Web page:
cover image Crashed: How a Decade of Financial Crises Changed the World

Crashed: How a Decade of Financial Crises Changed the World

Adam Tooze. Viking, $35 (720p) ISBN 978-0-670-02493-3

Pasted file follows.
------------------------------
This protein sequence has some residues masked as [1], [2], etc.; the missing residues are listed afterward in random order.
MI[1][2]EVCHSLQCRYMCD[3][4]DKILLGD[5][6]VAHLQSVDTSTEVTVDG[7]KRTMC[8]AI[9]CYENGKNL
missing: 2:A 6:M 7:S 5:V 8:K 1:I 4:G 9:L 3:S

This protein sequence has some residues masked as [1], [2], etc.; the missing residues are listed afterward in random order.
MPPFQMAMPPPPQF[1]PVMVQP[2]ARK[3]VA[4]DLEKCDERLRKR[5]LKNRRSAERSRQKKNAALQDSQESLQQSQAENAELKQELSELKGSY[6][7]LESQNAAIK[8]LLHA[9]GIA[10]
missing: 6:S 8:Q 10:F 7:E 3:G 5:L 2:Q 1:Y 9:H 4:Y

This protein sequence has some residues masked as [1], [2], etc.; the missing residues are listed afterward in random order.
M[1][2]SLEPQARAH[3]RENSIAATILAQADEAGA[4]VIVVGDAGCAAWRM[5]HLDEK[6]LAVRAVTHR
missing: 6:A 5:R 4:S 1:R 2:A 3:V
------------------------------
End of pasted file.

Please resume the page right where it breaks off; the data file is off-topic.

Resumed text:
Columbia history professor Tooze (The Deluge) recounts and analyzes the continuing repercussions of the 2008 economic crisis in this dense, but accessible, book. Although he presents more information than most readers will require (including a chart titled, “Demand for Dollar Funding in the European Central Bank’s One-Month Auctions”), Tooze makes the arcana of international economic policy relevant to a lay audience by framing his account with Donald Trump’s political ascension. He walks through the significant financial crises of the previous 10 years, not neglecting those possibly less familiar to Americans than Lehman Brothers’ collapse, such as the debt crisis in Greece and Ireland. Tooze amasses telling details from the bailout of the big banks (for instance, that they more than doubled their funding advantage relative to small banks after the crisis) to bolster his contention that Trump’s surprise electoral victory was rooted in the U.S. government’s response to the 2008 meltdown. Those government policies gave “absolute priority to saving the financial system” and disregarded “the arrow of causation,” reshaping American politics and setting the stage for a populist backlash. In addition to making international economics understandable and attention grabbing, Tooze has written an essential addition to the ranks of histories that place Trumpism in context. (Aug.)